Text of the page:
Complement activation occurs in patients with probable systemic lupus erythematosus and may predict progression to ACR classified SLE.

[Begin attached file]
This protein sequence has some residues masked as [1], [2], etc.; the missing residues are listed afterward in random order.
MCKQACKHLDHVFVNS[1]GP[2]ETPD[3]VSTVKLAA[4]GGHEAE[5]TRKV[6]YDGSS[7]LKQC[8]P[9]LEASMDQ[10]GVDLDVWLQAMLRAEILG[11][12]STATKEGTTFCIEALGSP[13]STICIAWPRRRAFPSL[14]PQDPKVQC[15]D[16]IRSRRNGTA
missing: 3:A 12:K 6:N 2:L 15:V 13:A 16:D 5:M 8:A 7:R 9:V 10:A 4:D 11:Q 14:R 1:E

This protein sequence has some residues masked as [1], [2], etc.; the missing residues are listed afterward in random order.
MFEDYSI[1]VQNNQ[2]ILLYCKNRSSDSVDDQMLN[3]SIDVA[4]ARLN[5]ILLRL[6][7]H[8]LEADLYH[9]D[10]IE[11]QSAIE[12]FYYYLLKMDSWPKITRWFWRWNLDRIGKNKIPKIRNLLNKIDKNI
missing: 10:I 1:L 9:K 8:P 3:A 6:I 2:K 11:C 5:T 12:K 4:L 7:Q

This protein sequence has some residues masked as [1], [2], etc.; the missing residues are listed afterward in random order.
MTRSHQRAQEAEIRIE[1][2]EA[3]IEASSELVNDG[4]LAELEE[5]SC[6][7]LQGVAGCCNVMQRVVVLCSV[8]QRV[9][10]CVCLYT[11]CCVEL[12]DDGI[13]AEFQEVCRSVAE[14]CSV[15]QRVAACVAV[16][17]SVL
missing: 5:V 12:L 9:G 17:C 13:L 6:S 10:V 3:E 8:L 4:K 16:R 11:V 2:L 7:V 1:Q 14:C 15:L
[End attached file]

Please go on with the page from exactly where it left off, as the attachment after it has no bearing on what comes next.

OBJECTIVE:To evaluate the frequency of cell-bound complement activation products (CB-CAPs) as a marker of complement activation in patients suspected of systemic lupus erythematosus (probable SLE [pSLE]) and the usefulness of this biomarker as predictor of the evolution of pSLE into classified SLE by the American College of Rheumatology (ACR) criteria. METHODS:Patients suspected of SLE by lupus experts and fulfilling 3 ACR classification criteria for SLE (pSLE) were enrolled, along with patients with established SLE by both ACR and Systemic Lupus International Collaborating Clinics (SLICC) criteria, primary Sjogren's syndrome (SjS), and other rheumatic diseases. Individual CB-CAPs were measured by flow cytometry and positivity rate was compared to that of commonly assessed biomarkers, including serum complement proteins (C3 and C4) and autoantibodies. The frequency of a positive multianalyte assay panel (MAP), which includes CB-CAPs, was also evaluated. pSLE were followed prospectively. RESULTS:The 92 pSLE were diagnosed more recently than the 53 established SLE and the use of antirheumatic medications was lower. More pSLE were positive for CB-CAPs (28%) or MAP (40%) than for low complement (9%) at the enrollment visit (p = 0.0001, for each). In pSLE, MAP score > 0.8 at enrollment predicted fulfillment of a fourth ACR criterion within 18 months (hazard ratio = 3.11, p<0.01). CONCLUSION:Complement activation occurs in some patients with pSLE and can be detected with higher frequency by CB-CAPs and MAP than traditional serum complement protein levels. MAP positivity above 0.8 predicts transition to classifiable SLE according to ACR criteria. This article is protected by copyright. All rights reserved.